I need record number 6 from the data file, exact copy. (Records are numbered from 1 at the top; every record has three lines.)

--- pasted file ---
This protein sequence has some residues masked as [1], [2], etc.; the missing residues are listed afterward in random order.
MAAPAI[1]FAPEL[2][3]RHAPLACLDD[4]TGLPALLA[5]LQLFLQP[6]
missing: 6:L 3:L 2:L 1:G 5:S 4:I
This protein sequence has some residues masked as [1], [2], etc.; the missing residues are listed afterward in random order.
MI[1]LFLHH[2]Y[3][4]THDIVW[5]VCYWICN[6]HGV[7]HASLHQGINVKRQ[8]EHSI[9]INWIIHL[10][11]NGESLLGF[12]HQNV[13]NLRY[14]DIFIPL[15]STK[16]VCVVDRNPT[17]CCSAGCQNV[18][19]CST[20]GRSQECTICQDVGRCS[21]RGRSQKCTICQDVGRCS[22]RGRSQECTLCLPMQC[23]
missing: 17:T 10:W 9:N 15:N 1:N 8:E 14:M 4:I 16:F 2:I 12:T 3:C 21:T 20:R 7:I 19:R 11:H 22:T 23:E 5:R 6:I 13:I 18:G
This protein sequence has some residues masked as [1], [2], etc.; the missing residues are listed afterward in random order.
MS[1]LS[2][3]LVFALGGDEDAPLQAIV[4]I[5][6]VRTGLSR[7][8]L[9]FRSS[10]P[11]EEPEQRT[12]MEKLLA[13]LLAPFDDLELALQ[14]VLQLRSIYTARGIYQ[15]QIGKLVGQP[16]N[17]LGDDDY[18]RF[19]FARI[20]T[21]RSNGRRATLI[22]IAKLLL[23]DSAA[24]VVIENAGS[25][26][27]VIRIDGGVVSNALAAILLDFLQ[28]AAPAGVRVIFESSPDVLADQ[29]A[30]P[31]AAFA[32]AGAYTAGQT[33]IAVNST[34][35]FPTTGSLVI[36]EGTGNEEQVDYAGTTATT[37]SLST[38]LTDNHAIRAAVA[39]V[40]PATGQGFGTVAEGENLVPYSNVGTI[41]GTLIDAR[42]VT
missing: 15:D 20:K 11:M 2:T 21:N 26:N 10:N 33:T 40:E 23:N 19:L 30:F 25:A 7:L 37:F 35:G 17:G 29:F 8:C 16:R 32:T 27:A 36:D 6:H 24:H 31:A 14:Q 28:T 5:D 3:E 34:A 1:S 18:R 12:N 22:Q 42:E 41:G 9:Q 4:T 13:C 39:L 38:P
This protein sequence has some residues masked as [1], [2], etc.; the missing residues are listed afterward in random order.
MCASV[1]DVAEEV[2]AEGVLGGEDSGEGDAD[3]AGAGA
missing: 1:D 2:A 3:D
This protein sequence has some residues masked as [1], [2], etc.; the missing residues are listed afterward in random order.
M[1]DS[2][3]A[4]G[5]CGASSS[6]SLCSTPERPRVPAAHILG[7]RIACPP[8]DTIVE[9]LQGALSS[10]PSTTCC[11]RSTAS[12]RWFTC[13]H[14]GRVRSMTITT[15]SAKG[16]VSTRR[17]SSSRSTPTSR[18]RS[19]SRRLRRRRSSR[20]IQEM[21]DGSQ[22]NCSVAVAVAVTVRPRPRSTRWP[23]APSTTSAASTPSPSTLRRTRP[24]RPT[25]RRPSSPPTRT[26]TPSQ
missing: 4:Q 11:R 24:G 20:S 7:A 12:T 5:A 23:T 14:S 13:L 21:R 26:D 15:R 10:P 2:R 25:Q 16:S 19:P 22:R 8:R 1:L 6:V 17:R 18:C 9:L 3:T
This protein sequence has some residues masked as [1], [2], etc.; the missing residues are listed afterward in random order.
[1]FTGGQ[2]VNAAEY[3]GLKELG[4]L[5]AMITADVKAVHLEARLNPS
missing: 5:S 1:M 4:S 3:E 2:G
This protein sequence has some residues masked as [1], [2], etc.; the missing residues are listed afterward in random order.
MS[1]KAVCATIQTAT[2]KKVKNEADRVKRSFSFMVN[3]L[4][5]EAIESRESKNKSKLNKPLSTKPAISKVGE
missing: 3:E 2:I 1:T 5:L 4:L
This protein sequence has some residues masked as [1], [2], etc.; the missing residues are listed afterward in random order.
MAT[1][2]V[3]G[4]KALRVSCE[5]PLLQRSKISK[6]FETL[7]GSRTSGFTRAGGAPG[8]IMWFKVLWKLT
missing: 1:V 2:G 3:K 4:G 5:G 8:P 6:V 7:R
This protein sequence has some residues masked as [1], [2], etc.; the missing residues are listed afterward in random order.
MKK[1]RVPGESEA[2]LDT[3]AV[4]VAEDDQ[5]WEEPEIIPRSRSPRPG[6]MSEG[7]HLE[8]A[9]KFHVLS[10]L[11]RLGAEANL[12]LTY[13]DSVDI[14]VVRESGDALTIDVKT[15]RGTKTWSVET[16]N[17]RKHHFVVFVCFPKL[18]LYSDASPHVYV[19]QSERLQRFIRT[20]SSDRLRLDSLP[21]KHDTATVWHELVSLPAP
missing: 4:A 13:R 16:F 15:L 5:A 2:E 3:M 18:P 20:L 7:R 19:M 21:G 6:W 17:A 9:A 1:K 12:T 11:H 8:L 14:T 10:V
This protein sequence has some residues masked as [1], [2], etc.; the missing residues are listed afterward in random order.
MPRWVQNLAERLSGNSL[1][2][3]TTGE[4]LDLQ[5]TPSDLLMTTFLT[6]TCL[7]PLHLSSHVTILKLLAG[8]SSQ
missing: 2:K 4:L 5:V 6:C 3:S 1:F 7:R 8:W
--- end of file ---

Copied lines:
This protein sequence has some residues masked as [1], [2], etc.; the missing residues are listed afterward in random order.
[1]FTGGQ[2]VNAAEY[3]GLKELG[4]L[5]AMITADVKAVHLEARLNPS
missing: 5:S 1:M 4:S 3:E 2:G